Friday, October 12, 2007

Oracle's offer to BEA

It looks like I won't sell Oracle for $22.50 this week (1 chance in 5). I plan to continue trying to write $22.50 call options on my shares because they continue to be fully-valued. I mentioned last month, that it is nice to have more than one reason to own a stock and the income from writing options is a good reason. Besides that, if the option is exercised, I feel I'm getting a fair price.

The big news for Oracle was their offer last week to buy BEA. I've learned a bit about how to evaluate mergers and I think the offer is pretty good, but is likely too be raised before all is said and done. If the premium offered is less than the expected value of the synergies produced, a transaction my be considered successful. In this case, the premium is at least $1.3 billion. Before the announcement, BEAS was priced at $13.62 a share and the offer price is $17—a premium of $3.38 a share times 392 million shares. Oracle hinted it considers the premium to be even higher: "Our proposed price is a substantial premium to an already-inflated stock price that reflected speculation of the potential sale of BEA and represents a more than 40% premium to BEA's stock price before the appearance of activist shareholders in mid-August of this year." Carl Icahn is, of course, the "activist shareholders" the letter refers to. I'm not going to factor that in, however, since the stock traded higher than $14 as recently as July 19 of this year and has been in the general range for most of the last twelve months.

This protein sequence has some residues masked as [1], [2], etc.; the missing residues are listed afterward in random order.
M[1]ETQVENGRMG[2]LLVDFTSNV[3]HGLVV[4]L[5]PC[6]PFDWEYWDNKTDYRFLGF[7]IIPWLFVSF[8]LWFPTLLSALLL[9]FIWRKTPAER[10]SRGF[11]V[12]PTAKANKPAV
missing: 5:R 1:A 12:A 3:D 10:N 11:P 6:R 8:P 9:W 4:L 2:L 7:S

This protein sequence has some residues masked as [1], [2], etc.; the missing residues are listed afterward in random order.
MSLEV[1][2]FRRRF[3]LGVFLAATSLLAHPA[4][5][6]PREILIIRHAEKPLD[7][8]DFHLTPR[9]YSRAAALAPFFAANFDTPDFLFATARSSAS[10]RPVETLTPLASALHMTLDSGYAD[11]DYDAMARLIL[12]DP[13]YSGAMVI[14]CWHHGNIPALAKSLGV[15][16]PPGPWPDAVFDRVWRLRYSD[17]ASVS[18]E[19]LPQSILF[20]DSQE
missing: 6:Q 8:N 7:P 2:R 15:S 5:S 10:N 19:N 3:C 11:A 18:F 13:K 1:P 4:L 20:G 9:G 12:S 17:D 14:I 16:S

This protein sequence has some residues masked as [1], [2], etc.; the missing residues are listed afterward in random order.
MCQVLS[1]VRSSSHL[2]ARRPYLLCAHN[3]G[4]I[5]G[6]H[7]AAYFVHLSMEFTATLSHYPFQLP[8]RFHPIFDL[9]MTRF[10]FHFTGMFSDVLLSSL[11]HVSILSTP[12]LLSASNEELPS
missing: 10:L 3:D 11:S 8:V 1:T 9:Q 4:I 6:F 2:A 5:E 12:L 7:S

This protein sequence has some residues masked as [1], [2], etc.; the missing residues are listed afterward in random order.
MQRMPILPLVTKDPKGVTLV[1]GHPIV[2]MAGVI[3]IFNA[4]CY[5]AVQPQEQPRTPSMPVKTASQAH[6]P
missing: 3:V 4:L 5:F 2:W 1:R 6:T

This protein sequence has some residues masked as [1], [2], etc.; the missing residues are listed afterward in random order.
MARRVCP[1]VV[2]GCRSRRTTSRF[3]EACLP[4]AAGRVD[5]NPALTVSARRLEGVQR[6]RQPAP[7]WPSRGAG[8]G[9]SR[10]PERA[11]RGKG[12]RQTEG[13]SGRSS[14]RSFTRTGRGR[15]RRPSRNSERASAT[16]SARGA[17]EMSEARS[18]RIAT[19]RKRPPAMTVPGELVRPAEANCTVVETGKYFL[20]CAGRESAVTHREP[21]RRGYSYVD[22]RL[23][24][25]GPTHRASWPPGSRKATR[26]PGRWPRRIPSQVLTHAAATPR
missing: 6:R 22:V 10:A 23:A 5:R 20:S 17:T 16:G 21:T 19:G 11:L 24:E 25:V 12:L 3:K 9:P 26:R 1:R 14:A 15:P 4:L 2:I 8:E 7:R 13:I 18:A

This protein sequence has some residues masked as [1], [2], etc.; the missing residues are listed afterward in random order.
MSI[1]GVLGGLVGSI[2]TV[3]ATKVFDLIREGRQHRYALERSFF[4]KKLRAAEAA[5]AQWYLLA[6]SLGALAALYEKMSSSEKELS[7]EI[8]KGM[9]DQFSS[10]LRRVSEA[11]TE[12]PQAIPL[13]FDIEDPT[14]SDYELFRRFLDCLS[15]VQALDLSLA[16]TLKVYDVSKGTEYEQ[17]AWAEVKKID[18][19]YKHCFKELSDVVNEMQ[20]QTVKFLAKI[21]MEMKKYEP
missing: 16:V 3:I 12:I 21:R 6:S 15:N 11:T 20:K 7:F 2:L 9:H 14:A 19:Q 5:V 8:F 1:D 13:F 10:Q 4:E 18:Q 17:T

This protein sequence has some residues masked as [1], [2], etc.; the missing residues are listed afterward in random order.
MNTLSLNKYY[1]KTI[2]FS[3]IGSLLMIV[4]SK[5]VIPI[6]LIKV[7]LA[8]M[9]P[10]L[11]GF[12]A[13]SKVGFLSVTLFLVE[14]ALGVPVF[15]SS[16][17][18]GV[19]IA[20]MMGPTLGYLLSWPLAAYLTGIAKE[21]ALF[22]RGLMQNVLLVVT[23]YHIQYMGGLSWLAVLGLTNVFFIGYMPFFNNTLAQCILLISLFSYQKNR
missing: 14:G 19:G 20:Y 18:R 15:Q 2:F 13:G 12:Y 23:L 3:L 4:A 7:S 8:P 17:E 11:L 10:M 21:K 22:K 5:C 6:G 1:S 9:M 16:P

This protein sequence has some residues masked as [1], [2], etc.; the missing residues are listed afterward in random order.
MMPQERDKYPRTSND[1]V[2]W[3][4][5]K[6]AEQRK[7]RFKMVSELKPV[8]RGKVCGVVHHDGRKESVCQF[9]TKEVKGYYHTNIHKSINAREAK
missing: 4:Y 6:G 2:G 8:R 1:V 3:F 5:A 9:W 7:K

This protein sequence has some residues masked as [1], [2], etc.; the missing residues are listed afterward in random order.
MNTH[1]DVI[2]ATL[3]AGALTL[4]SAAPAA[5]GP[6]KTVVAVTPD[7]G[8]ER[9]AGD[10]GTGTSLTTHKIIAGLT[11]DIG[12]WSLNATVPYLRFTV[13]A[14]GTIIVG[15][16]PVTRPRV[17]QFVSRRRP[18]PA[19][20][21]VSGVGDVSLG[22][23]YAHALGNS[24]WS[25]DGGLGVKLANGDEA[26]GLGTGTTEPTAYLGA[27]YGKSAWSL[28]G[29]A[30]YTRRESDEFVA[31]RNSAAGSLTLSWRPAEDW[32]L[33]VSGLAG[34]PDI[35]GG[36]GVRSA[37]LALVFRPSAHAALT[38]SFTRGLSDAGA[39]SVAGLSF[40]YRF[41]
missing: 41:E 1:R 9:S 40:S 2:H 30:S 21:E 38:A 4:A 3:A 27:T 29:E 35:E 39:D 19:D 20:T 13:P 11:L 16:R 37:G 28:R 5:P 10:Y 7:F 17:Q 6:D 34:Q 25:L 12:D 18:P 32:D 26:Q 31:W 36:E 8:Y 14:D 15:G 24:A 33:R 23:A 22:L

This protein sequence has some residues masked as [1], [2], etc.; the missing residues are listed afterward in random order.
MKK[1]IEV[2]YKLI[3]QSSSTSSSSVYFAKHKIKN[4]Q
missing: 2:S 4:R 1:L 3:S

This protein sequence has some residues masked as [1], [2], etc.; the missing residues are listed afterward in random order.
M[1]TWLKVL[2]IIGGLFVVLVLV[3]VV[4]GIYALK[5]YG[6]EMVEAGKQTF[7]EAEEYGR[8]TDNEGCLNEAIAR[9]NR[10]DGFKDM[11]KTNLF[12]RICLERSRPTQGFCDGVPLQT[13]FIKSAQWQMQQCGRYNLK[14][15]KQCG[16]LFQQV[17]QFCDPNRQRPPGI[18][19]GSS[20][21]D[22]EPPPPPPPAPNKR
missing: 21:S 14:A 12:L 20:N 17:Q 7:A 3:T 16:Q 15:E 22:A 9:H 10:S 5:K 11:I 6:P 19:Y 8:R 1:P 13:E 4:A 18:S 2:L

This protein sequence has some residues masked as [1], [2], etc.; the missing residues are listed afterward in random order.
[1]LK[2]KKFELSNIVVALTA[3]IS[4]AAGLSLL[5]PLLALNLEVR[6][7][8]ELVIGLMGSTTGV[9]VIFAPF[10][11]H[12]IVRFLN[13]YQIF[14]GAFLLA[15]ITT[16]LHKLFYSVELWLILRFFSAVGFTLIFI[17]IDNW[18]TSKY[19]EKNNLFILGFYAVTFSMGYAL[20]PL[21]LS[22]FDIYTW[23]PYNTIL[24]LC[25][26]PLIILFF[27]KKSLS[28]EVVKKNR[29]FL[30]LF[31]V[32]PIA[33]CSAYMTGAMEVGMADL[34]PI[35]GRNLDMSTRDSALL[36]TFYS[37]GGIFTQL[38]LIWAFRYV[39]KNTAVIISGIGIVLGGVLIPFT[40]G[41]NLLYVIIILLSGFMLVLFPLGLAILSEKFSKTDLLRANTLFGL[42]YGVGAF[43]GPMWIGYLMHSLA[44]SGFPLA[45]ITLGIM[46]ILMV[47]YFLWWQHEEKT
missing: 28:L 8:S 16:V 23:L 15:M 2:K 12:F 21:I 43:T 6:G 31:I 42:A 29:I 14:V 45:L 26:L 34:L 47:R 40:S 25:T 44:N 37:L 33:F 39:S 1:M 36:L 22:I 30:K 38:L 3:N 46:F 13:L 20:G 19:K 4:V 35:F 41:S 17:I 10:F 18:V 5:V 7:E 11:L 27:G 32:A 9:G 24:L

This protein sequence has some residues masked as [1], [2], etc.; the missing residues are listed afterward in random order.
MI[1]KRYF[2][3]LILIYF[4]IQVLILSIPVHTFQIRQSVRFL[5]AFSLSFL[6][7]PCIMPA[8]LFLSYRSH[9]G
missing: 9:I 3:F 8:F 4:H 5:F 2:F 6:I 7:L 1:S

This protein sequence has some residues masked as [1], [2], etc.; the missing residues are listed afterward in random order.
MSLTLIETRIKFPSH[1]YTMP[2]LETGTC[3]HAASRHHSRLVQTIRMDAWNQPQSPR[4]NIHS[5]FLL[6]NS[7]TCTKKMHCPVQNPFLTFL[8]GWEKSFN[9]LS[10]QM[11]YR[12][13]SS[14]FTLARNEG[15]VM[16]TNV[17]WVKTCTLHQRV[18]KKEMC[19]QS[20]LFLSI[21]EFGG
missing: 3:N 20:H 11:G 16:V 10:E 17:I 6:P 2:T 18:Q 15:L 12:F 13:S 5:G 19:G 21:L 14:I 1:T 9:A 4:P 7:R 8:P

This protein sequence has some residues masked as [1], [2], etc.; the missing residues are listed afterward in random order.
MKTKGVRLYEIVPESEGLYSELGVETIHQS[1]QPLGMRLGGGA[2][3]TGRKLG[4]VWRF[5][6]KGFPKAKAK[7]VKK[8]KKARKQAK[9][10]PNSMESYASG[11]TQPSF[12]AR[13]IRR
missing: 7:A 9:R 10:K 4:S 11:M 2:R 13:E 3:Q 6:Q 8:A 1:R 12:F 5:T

Synergies are a bit harder to calculate. The market clearly thinks Oracle will need to raise its price since BEAS is trading at $18.55 a share (a $1.9 billion premium). An obvious source of synergy stems from Oracle's high operating margin (33%) compared to BEA's (14%). If Oracle simply trimmed BEA costs to match its own, it would earn an extra $205 million a year in synergies. Using an 11% cost of capital, that works out to about $1.9 billion. Further benefits, such as the ability to cross-sell products to BEA customers and technological improvements, are not included but are also less certain and harder to calculate. I'd assume they are a counter-balanced by integration costs, but they probably do exist.

I just read the chapter on Mergers and Acquisitions in Expectations Investing. One important concept it presents is Shareholder Value at Risk (SVAR), which quantifies how much of current shareholder's value the company is betting on an acquisition. For an all-cash offer, the math is pretty easy and works out to 1.2%. If the offer goes up to $18.55, as the market currently predicts, the SVAR is 1.7%. The highest offer I've seen speculated is $21 a share, which would risk 2.5% of shareholders current value. Any way you slice it, this offer will not have a huge impact on Oracle's long-term performance.

So to sum up, I like Oracle's prospects and the current offer to BEA, but I'm still trying to sell call options so that I can earn some extra income on this fairly-valued position. Got it?

No comments: